I have a vivid childhood memory of a boy, the same age as me crossing the road in West Hampstead only to be hit and instantly killed by a motorcycle. We were sat in traffic on the other side of the road and watched it happen before our eyes. There are details of this accident (too graphic to share) I will never, ever be able to erase from my memory. I was about 10.

Road deaths are the biggest ‘accidental’ cause of death of children and young people. This week is National Road Safety week 18 – 24th November and the theme for this year is tune in.

“Driver distraction is a major cause of death and serious injury in the UK. Driving is the most dangerous thing that most of us do on a daily basis and requires your full attention, but many drivers have a sense of over-confidence and feel cocooned in their vehicles, so attempting to multi-task is common.

While it’s illegal to use a hand-held phone to text or call at the wheel, around a third of drivers flout this law, and many others use a hands-free kit, despite both activities causing a dangerous distraction. Other distracting activities such as eating or smoking at the wheel have been shown to increase your risk of crashing, yet lots of drivers own up to it.”

I have to admit that while I feel fully in control of the car and a completely confident driver, I too find myself distracted at times, I think we all do, don’t we? We forget just what a dangerous machine it is that we are driving, what damage it can do… that it could potentially kill or seriously injure another human being. Checking that message that came through on your phone doesn’t seem so important after all.

Drivers, let’s make a concious effort to turn off our phones and not multi-task at the wheel. Mums and Dads, let’s teach our children to ‘tune in’ to the dangers of the road and how to keep themselves safe. Here are the top road safety tips for children from http://www.nidirect.gov.uk

On the pavement:

When walking near a road it is a good idea to:

  • hold your child’s hand – don’t let them run ahead
  • look out for and encourage your child to be aware of hidden entrances or driveways crossing the pavement
  • put reins on a younger child if they’re not strapped in a pushchair
  • make sure your child walks on the side of the pavement away from the traffic

It can be hard for motorists to see small children, especially when they are reversing, so take extra care. Never let your child go near a road alone or even with an older child.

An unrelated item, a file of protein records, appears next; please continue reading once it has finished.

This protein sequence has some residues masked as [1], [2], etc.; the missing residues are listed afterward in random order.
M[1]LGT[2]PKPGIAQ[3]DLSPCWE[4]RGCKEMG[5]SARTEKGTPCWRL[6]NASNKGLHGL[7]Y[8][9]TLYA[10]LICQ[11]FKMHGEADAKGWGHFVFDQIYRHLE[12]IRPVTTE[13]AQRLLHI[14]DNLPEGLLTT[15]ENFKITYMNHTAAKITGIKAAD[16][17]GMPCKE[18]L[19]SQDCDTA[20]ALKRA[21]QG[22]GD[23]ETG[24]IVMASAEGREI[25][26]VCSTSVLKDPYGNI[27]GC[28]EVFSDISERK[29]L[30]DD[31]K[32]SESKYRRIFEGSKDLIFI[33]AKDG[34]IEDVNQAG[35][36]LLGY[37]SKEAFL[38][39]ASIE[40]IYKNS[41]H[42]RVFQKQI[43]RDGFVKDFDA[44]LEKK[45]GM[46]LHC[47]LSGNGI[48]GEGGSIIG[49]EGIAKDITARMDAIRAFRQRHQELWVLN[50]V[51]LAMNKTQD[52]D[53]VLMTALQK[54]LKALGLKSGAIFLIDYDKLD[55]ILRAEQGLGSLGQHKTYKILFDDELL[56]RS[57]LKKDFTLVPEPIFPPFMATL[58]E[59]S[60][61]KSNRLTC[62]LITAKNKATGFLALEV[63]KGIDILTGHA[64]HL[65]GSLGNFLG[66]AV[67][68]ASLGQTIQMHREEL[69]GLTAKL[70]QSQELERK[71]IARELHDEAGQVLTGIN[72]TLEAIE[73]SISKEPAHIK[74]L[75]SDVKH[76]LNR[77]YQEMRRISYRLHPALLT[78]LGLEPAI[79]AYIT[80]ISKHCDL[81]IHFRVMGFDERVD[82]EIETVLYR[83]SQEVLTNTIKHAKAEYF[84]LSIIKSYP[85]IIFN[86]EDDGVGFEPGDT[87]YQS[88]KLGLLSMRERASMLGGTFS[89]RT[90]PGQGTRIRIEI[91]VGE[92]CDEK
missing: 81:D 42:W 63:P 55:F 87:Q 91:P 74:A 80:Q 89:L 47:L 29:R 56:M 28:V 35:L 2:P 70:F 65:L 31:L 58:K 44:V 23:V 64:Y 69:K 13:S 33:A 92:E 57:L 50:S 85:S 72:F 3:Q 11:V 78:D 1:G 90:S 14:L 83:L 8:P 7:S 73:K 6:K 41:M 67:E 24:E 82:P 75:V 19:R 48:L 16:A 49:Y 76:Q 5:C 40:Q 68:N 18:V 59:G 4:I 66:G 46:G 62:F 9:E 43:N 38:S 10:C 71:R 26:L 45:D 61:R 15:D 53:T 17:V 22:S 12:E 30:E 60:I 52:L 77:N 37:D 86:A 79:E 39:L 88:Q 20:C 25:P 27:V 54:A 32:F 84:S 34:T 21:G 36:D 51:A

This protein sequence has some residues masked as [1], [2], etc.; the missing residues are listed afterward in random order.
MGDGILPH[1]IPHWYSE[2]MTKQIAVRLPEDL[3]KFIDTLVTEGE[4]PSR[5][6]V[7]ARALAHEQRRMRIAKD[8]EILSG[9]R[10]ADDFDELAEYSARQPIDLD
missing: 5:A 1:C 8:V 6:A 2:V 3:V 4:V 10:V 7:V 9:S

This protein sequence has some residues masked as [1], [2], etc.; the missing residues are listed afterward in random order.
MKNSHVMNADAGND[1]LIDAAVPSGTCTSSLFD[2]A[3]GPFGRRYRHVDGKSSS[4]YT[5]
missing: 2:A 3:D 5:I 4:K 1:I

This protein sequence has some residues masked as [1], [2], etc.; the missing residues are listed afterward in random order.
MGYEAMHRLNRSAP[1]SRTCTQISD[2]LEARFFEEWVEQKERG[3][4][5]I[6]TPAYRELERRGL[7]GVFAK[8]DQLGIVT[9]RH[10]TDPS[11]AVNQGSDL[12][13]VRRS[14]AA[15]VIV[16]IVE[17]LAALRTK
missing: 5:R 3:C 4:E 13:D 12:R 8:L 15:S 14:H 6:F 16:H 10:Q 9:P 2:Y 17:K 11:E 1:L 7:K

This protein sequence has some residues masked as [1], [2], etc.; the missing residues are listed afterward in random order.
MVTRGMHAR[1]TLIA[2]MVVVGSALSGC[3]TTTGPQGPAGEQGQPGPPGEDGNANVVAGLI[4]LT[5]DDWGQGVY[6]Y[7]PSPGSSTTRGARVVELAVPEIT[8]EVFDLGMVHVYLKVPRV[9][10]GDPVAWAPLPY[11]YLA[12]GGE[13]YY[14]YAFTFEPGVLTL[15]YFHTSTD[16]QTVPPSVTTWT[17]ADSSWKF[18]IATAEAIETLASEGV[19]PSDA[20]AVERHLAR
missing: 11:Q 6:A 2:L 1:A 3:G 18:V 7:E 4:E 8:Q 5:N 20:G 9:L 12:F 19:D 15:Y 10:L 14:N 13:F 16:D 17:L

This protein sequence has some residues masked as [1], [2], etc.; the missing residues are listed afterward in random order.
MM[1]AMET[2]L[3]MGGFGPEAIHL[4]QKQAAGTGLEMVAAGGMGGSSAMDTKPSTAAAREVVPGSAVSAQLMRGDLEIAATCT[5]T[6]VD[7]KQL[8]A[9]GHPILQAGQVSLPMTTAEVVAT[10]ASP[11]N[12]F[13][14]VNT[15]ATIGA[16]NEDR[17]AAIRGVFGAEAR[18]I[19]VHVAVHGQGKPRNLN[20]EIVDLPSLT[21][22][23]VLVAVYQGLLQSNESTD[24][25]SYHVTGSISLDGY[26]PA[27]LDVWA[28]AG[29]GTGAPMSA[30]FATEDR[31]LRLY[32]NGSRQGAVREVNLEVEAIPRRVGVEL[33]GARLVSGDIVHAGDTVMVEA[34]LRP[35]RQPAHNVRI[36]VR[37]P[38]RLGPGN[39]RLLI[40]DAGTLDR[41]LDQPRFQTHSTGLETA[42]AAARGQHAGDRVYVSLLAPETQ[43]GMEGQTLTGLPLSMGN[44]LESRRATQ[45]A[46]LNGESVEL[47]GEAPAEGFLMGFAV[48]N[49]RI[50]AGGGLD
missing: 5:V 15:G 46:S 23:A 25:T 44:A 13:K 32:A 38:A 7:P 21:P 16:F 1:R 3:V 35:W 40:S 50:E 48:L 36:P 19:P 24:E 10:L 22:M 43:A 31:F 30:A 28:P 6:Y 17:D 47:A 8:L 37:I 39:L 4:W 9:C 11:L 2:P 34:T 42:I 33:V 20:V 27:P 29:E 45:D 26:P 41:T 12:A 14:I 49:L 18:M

Children are generally not ready to cross roads on their own until they are at least eight years old – and many will not be ready even then.

Crossing the road:

When the time comes to teach your child about crossing the road, remember the following:

  • always set a good example by choosing a safe place to cross and explaining what you’re doing
  • let your child help you decide where and when it’s safe to cross
  • tell your child that it’s safest to cross at a pedestrian crossing or a crossing patrol
  • tell your child not to cross where they can’t see far along the road
  • explain that they should not try to cross a road between parked cars; drivers won’t be able to see them very well and the cars might start moving
  • use the Green Cross Code with your child – explain that you have to stop at the kerb, then look both ways and listen for traffic before crossing
  • when it’s safe to cross, walk straight across the road and keep looking and listening out for traffic
  • remind your children to concentrate – they may be easily distracted, forget what they have been taught and dash out into the road
  • make sure that anyone else looking after your child follows the same road safety rules that you do

Pedestrian crossings

You might feel that pedestrian crossings are safe, but they can still be dangerous for children if they don’t take care.

Remember to:

  • explain that pedestrians have to wait on the pavement until all the traffic coming from both directions has stopped – only then is it safe to cross
  • explain that if there is an island in the middle of the road, your child should treat each half of the crossing as a separate crossing
  • tell your child it’s important to keep looking and listening while crossing, in case a driver has not seen them
  • warn your child to watch for cyclists or motorcyclists who might not have seen them
  • make sure your child can be seen easily – bright or fluorescent clothes are best during the day and reflective materials work well at night
  • always use a zebra or light-controlled crossing, or a school crossing patrol if there is one